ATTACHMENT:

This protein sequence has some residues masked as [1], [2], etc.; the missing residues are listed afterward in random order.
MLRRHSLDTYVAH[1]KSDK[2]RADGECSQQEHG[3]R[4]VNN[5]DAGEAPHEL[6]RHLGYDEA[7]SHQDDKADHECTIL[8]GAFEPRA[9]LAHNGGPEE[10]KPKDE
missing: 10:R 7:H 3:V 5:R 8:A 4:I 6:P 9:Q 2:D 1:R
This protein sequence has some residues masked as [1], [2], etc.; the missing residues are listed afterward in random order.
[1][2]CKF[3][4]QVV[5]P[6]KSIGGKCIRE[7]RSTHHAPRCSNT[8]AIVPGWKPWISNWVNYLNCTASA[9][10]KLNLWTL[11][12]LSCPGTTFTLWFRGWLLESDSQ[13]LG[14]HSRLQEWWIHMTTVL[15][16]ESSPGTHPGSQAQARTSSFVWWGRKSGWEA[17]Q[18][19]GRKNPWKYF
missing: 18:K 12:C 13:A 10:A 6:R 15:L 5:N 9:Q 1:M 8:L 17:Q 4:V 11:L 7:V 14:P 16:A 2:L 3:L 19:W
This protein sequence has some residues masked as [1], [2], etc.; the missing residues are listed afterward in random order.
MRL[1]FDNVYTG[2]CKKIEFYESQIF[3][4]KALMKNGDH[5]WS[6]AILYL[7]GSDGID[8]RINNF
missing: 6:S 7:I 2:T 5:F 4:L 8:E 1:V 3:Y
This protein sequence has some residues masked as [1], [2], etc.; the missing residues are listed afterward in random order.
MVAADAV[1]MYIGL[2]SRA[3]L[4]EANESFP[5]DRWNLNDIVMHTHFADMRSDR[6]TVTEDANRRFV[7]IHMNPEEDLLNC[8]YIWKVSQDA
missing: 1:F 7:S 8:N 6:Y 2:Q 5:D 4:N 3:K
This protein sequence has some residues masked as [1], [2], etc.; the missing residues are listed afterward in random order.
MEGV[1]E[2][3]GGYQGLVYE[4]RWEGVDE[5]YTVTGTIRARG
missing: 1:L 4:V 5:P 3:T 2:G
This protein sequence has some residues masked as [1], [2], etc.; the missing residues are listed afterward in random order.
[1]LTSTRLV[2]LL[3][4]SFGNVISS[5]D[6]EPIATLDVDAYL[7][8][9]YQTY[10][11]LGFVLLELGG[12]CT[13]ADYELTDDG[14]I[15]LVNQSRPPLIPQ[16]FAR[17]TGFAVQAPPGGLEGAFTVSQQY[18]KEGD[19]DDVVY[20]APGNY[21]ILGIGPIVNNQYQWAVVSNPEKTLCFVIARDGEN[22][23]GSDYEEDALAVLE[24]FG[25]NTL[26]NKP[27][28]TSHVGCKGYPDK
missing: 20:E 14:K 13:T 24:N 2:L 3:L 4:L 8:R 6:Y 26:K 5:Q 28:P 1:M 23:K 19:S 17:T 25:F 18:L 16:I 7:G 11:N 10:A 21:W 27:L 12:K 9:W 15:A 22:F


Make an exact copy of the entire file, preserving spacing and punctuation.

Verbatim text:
This protein sequence has some residues masked as [1], [2], etc.; the missing residues are listed afterward in random order.
MLRRHSLDTYVAH[1]KSDK[2]RADGECSQQEHG[3]R[4]VNN[5]DAGEAPHEL[6]RHLGYDEA[7]SHQDDKADHECTIL[8]GAFEPRA[9]LAHNGGPEE[10]KPKDE
missing: 10:R 7:H 3:V 5:R 8:A 4:I 6:P 9:Q 2:D 1:R
This protein sequence has some residues masked as [1], [2], etc.; the missing residues are listed afterward in random order.
[1][2]CKF[3][4]QVV[5]P[6]KSIGGKCIRE[7]RSTHHAPRCSNT[8]AIVPGWKPWISNWVNYLNCTASA[9][10]KLNLWTL[11][12]LSCPGTTFTLWFRGWLLESDSQ[13]LG[14]HSRLQEWWIHMTTVL[15][16]ESSPGTHPGSQAQARTSSFVWWGRKSGWEA[17]Q[18][19]GRKNPWKYF
missing: 18:K 12:C 13:A 10:A 6:R 15:L 5:N 9:Q 1:M 8:L 17:Q 4:V 11:L 7:V 14:P 16:A 2:L 3:L 19:W
This protein sequence has some residues masked as [1], [2], etc.; the missing residues are listed afterward in random order.
MRL[1]FDNVYTG[2]CKKIEFYESQIF[3][4]KALMKNGDH[5]WS[6]AILYL[7]GSDGID[8]RINNF
missing: 6:S 7:I 2:T 5:F 4:L 8:E 1:V 3:Y
This protein sequence has some residues masked as [1], [2], etc.; the missing residues are listed afterward in random order.
MVAADAV[1]MYIGL[2]SRA[3]L[4]EANESFP[5]DRWNLNDIVMHTHFADMRSDR[6]TVTEDANRRFV[7]IHMNPEEDLLNC[8]YIWKVSQDA
missing: 1:F 7:S 8:N 6:Y 2:Q 5:D 4:N 3:K
This protein sequence has some residues masked as [1], [2], etc.; the missing residues are listed afterward in random order.
MEGV[1]E[2][3]GGYQGLVYE[4]RWEGVDE[5]YTVTGTIRARG
missing: 1:L 4:V 5:P 3:T 2:G
This protein sequence has some residues masked as [1], [2], etc.; the missing residues are listed afterward in random order.
[1]LTSTRLV[2]LL[3][4]SFGNVISS[5]D[6]EPIATLDVDAYL[7][8][9]YQTY[10][11]LGFVLLELGG[12]CT[13]ADYELTDDG[14]I[15]LVNQSRPPLIPQ[16]FAR[17]TGFAVQAPPGGLEGAFTVSQQY[18]KEGD[19]DDVVY[20]APGNY[21]ILGIGPIVNNQYQWAVVSNPEKTLCFVIARDGEN[22][23]GSDYEEDALAVLE[24]FG[25]NTL[26]NKP[27][28]TSHVGCKGYPDK
missing: 20:E 14:K 13:T 24:N 2:L 3:L 4:L 8:R 6:Y 26:K 5:Q 28:P 1:M 23:K 19:S 17:T 25:F 18:L 16:I 7:G 11:N 10:A 21:W 27:L 12:K 9:W 15:A 22:F